At the same time, Colorado doesn’t have a state-mandated curriculum or textbooks. Standards set the goals for what students should know at each grade level, but school districts have broad discretion to determine what gets taught locally. 

This update to the social studies standards was supposed to be a minor revision that incorporated legislation passed in recent years calling for teaching about the Holocaust and other genocides, enhanced civics requirements, and financial literacy. Most of the disagreement deals with a 2019 law that required social studies lessons to include the contributions and experiences of LGBTQ Americans and those from diverse racial, ethnic, and religious groups.

A special commission met for two years to make recommendations, which were incorporated into draft standards released in November

The revised standards suggest, for example, that first grade students should be able to identify and explain the relevance of notable civic leaders “from different community groups including, but not limited to, African American, Latino, Asian American, Indigenous Peoples, LGBTQ, and religious minorities.” 

An inquiry question for fourth grade civics asks: “Why do some groups, such as African Americans, Asian Americans, Indigenous Peoples, Latinos, LGBTQ, and religious minorities, feel like their voices are not being heard?”

The State Board of Education originally expected to approve those standards this spring, but the timeline has been pushed back repeatedly due to the massive volume of public feedback. 

Mirroring national debates, critics also have said the standards paint American history in too negative a light and constitute the teaching of critical race theory, an analysis usually taught at the graduate school level that looks at how race has shaped law and policy.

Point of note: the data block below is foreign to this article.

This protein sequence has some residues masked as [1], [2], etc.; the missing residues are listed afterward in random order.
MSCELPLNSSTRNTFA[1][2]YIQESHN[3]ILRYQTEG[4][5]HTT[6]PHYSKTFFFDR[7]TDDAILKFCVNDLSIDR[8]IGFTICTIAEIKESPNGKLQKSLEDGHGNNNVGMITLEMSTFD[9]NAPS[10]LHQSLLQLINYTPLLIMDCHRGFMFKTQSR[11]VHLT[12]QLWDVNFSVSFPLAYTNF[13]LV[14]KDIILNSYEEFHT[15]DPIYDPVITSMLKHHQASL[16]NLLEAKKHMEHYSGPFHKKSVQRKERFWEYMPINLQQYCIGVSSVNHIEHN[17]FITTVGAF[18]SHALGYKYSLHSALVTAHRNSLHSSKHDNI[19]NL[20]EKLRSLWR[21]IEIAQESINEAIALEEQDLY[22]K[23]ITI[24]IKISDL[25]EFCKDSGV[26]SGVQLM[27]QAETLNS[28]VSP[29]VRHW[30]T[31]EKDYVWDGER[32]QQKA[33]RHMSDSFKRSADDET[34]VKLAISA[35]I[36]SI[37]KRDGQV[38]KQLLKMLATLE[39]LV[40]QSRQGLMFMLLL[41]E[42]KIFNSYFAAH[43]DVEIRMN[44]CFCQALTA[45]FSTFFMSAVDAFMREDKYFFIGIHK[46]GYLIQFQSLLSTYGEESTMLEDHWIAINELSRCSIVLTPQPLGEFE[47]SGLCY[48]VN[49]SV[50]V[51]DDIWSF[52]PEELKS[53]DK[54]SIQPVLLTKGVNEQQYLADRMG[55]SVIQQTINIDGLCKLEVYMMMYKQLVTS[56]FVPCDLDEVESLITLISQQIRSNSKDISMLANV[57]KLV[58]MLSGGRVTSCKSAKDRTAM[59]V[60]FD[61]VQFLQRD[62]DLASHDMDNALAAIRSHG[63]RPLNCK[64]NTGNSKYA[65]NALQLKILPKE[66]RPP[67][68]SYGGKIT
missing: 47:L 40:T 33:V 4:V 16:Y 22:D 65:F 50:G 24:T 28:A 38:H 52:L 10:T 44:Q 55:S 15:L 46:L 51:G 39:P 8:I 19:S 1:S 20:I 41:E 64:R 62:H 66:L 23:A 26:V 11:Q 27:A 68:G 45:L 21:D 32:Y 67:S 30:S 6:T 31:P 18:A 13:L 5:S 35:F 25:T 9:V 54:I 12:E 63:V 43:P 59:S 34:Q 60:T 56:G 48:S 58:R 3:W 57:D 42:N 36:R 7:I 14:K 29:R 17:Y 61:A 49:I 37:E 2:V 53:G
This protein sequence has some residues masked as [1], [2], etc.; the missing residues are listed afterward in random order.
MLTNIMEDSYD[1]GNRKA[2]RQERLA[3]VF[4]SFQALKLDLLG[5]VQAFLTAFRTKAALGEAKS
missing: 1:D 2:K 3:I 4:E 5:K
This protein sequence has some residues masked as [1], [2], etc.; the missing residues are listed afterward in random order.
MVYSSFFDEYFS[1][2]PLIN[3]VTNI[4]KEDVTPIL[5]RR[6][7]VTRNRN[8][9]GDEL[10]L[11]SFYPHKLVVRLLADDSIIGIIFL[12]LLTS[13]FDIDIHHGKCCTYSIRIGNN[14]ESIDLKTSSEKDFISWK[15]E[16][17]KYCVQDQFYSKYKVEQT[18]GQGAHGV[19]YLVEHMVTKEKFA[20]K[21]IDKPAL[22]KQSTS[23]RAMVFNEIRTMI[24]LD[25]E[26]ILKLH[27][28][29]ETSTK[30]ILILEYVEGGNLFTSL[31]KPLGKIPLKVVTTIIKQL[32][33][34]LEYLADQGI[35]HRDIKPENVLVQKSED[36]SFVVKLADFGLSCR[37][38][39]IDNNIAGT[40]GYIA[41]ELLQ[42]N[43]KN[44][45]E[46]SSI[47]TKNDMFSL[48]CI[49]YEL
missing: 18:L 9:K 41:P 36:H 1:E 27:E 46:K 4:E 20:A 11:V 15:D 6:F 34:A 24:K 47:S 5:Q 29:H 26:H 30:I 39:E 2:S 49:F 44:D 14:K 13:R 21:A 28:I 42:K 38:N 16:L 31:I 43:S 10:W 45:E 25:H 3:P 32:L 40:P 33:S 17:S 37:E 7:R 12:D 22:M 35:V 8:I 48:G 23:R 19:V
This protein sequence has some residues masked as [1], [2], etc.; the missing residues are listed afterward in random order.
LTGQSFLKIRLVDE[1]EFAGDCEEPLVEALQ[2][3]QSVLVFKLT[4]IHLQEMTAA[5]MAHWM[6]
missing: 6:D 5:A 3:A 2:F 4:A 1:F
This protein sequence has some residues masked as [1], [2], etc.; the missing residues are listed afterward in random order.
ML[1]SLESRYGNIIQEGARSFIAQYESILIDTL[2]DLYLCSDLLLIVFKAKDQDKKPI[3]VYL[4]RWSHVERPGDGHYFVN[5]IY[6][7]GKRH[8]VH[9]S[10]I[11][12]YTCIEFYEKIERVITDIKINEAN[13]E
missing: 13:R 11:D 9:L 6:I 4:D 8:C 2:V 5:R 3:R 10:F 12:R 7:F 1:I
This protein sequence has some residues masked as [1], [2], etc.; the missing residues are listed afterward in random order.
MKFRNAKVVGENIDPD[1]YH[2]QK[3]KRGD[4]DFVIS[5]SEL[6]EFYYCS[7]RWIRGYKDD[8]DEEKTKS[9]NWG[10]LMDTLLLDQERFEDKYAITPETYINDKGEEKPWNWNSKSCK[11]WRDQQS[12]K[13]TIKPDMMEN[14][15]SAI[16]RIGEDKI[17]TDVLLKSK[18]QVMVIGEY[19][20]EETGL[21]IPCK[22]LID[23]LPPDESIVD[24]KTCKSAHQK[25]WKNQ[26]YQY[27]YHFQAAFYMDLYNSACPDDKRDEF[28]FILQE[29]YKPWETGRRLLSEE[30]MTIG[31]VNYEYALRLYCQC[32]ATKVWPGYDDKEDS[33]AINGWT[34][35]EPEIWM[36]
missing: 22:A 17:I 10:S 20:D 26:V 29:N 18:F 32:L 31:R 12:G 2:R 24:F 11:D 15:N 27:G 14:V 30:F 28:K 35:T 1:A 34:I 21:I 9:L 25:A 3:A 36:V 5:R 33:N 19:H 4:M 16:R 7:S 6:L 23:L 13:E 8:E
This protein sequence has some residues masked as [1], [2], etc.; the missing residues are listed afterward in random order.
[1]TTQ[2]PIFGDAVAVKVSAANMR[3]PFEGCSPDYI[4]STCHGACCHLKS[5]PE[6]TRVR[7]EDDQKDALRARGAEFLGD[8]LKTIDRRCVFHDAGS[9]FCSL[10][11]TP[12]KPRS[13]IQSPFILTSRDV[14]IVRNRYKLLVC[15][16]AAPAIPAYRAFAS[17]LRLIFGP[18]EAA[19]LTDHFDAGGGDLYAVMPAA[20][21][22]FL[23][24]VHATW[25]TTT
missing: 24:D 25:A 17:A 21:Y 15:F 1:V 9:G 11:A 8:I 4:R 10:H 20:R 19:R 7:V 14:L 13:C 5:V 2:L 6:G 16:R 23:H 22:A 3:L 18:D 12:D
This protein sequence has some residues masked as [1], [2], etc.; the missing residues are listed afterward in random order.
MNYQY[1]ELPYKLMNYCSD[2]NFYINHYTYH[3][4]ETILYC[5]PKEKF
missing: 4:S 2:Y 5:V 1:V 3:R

But many commenters have praised the standards for expanding who is included in American history. Department of Education staff actually logged more positive feedback than negative, and more than a thousand negative comments came from a single person.

Schroeder, a Boulder Democrat, said the issue was not as simple as restoring the recommended language. Because the standards aren’t curriculum, it’s hard to show what they’ll look like in practice in Colorado classrooms. 

“Right now, it is way too scary a topic for parents of young children,” she said. “They believe we are going to teach children about sex. That is not the case.”  

Supporters of including LGBTQ people in the standards said early elementary lessons might look like understanding that some children have a mom and a dad while others have two moms or that trucks aren’t just for boys and dolls aren’t just for girls or knowing that gay people fought for their civil rights like other groups. 

State Board of Ed members and the public will be talking about the issue for months. A revised timeline calls for five to six additional meetings on different aspects of the changes, with a final vote in November or December.

Bureau Chief Erica Meltzer covers education policy and politics and oversees Chalkbeat Colorado’s education coverage. Contact Erica at